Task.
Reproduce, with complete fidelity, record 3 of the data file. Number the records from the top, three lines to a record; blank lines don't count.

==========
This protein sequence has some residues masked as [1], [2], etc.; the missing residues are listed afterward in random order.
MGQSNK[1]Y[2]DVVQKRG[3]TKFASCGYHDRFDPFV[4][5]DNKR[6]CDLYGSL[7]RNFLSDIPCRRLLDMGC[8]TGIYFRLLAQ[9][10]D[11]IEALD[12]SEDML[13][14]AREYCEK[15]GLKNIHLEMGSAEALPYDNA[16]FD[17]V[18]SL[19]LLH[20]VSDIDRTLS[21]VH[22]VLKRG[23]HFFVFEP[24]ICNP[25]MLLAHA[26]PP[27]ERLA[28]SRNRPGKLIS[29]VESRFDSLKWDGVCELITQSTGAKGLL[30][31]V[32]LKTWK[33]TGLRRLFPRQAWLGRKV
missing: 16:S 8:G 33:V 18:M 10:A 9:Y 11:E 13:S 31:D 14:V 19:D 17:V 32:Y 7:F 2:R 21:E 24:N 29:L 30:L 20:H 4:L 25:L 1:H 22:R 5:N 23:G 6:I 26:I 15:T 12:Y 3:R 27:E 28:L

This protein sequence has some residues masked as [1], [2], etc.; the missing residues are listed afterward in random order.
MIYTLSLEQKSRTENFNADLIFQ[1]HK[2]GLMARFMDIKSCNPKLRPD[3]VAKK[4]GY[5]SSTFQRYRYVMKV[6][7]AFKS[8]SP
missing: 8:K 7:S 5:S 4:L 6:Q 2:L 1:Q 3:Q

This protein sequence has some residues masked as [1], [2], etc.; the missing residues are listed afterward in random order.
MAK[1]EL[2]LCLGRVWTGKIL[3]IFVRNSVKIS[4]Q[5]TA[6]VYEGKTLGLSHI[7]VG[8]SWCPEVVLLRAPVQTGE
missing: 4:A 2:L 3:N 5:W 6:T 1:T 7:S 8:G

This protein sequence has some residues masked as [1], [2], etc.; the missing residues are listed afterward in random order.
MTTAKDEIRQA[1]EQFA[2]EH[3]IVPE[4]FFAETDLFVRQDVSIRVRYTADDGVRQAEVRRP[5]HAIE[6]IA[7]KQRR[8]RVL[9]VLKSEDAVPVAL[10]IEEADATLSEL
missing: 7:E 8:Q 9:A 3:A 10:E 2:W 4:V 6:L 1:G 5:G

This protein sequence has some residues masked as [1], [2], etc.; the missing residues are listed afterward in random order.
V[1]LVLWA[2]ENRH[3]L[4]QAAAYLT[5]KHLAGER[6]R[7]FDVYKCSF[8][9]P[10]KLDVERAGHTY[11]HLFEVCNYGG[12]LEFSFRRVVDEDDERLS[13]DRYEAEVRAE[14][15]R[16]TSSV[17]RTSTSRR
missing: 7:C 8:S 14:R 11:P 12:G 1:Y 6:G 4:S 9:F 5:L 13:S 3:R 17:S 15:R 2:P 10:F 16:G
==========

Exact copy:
This protein sequence has some residues masked as [1], [2], etc.; the missing residues are listed afterward in random order.
MAK[1]EL[2]LCLGRVWTGKIL[3]IFVRNSVKIS[4]Q[5]TA[6]VYEGKTLGLSHI[7]VG[8]SWCPEVVLLRAPVQTGE
missing: 4:A 2:L 3:N 5:W 6:T 1:T 7:S 8:G